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Having learned about the history of his ancestors as a child, now at 29-years-old, Belgian freerider Thomas Genon travelled back to the motherland to dig deep into his family history.
On the site of the mines in which his great grandfather had worked, Genon and some close friends built a breathtaking line on the remains on the mining site near Liège, dropping in from the pitch-black tops of the huge slag heaps down into the tunnels of the old mines.
After finding the right locations, and designing the line, the team got to work for 10 days straight, facing some challenging weather conditions including a night of rain that ruined three days of work.
‘We wanted to put as many features as possible into that line,’ says Thomas. ‘We were on a mission!’
‘We wanted to put as many features as possible into that line – we were on a mission!
For Genon, this was an experience to really connect him with his own family history providing insight to the reality of the day-to-day life of his grand grandfather.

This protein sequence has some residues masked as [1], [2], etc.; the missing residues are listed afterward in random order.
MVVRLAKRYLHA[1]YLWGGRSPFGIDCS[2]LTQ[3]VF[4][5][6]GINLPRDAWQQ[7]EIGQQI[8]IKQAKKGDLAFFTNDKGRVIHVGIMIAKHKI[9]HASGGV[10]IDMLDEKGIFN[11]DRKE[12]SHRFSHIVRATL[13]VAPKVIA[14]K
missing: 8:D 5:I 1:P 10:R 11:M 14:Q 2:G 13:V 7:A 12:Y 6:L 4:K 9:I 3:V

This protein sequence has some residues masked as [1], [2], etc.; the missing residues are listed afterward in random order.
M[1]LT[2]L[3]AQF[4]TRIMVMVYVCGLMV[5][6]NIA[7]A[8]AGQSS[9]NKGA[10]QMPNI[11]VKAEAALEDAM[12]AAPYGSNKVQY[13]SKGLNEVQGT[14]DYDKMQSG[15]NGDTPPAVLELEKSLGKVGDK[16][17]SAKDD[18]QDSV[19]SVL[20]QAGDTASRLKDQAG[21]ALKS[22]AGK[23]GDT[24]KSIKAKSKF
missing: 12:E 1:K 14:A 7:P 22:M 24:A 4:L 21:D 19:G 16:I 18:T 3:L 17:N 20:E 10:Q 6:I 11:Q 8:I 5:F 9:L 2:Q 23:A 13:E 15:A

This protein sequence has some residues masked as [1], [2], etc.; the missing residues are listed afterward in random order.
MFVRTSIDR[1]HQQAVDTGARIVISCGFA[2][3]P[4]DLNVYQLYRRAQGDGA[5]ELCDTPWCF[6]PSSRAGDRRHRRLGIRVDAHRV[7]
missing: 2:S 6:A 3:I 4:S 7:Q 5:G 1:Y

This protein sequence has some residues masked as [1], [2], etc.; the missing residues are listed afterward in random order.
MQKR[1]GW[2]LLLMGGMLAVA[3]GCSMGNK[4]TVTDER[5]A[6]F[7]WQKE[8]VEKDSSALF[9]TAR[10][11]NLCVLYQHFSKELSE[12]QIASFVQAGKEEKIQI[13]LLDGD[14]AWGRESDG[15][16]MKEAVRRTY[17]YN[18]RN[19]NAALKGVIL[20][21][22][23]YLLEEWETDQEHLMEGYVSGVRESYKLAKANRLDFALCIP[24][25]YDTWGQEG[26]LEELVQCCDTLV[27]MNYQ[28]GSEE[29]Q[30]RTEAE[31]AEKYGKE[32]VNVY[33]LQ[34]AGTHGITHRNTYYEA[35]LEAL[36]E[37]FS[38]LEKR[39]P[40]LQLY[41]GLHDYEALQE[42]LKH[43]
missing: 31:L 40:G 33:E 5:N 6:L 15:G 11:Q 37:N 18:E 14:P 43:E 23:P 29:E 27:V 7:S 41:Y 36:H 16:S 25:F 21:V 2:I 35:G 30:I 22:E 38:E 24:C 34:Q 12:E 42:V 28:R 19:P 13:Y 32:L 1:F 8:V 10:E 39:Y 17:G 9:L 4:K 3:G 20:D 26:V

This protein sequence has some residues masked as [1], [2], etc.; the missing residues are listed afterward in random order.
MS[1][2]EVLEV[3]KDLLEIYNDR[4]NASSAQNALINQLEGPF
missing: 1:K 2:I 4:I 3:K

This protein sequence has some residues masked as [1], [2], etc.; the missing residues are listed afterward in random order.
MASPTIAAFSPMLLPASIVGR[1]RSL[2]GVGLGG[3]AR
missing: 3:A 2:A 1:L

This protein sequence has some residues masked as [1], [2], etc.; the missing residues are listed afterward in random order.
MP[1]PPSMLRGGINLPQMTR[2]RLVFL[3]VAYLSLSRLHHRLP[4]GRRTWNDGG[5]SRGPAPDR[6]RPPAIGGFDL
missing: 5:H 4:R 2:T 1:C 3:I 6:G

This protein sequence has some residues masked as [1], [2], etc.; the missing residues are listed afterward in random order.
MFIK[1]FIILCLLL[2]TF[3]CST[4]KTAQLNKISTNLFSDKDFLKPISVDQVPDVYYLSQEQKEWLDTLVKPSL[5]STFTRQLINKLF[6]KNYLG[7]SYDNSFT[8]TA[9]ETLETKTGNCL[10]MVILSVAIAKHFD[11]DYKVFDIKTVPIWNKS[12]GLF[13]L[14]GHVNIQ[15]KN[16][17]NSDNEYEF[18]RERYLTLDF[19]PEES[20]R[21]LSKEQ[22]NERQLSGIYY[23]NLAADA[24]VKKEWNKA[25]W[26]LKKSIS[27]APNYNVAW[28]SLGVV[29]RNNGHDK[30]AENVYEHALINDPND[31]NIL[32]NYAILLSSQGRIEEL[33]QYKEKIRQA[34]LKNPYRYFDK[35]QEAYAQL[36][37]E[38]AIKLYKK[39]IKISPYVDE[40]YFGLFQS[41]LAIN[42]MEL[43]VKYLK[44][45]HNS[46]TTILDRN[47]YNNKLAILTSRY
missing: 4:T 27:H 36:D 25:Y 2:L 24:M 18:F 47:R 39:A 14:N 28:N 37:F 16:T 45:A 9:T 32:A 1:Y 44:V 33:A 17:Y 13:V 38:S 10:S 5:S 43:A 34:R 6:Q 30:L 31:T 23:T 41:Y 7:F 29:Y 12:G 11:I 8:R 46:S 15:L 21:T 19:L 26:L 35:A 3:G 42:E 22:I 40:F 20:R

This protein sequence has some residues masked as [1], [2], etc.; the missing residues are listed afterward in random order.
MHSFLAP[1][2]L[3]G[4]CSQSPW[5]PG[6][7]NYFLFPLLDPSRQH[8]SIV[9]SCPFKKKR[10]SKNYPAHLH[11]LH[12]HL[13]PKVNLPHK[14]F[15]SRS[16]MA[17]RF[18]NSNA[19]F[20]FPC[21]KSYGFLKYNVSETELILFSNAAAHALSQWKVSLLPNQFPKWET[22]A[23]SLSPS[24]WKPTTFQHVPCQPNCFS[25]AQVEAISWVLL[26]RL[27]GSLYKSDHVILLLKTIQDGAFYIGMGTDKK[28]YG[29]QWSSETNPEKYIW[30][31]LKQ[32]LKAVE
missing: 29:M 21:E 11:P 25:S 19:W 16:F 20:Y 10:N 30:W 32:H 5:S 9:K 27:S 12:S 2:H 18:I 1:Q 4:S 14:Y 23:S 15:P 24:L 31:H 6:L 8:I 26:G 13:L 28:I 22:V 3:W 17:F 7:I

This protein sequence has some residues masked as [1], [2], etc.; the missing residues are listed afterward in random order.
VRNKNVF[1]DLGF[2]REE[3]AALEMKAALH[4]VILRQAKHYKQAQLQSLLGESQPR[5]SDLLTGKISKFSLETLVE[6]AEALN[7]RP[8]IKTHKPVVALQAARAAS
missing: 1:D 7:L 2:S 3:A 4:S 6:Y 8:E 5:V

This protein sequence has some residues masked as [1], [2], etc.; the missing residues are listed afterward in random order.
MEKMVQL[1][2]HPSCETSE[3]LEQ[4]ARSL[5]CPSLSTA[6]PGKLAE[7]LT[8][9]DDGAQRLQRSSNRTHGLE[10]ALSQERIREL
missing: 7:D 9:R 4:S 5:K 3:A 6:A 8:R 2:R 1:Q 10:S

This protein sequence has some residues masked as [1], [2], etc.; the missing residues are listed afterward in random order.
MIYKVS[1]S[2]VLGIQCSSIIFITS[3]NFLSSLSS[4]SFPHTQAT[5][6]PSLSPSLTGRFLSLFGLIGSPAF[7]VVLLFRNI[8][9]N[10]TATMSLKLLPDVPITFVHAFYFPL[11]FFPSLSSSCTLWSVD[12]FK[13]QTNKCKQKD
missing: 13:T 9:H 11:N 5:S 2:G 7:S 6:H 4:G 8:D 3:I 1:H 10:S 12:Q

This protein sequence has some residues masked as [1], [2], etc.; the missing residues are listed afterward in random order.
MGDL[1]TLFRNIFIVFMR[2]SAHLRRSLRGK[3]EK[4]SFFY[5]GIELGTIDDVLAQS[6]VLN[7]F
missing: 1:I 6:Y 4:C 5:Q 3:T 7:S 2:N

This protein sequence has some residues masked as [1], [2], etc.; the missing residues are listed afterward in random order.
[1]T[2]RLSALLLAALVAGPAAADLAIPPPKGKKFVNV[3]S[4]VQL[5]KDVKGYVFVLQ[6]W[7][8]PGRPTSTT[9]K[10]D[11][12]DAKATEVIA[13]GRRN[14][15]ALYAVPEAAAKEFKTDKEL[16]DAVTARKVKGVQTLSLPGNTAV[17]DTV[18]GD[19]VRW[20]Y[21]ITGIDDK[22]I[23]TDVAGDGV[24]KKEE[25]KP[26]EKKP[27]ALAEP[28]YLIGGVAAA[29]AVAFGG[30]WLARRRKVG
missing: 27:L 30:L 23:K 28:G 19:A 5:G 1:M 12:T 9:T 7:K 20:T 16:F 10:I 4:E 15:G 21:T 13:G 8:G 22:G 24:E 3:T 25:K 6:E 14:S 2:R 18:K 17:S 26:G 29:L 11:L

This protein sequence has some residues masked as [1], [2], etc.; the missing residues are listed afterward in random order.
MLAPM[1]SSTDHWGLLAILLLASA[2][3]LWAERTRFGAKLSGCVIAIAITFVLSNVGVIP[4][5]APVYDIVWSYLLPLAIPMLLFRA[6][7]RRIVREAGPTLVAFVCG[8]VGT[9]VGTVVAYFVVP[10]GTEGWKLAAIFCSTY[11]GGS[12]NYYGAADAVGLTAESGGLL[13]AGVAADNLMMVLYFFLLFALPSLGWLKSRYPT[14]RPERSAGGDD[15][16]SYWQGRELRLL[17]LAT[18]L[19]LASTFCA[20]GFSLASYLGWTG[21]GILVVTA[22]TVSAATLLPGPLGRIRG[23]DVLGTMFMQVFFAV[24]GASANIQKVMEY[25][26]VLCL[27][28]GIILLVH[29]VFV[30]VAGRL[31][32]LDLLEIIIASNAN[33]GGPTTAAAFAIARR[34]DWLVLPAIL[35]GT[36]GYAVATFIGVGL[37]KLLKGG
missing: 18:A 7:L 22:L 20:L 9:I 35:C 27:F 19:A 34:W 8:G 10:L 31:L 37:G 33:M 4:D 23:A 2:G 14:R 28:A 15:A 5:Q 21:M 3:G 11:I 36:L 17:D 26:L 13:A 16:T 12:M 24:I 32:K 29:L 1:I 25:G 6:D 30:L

‘The working conditions then must have been really brutal, he said. ‘When I told my grandparents where and what I was doing, they could hardly believe I was in the same place, but with my bike. Only when we were digging our lines out of the slag heap and quarry from early morning to late at night did I begin to grasp what my great-grandfather must have gone through underground. I was given the chance to do whatever I wanted on a freeride bike, to do something more in line with my vision of riding. Even though I’m still more known for my slopestyle runs, I was stoked to try something new, something exciting. I wanted to try my best in something I’m maybe not known for.’
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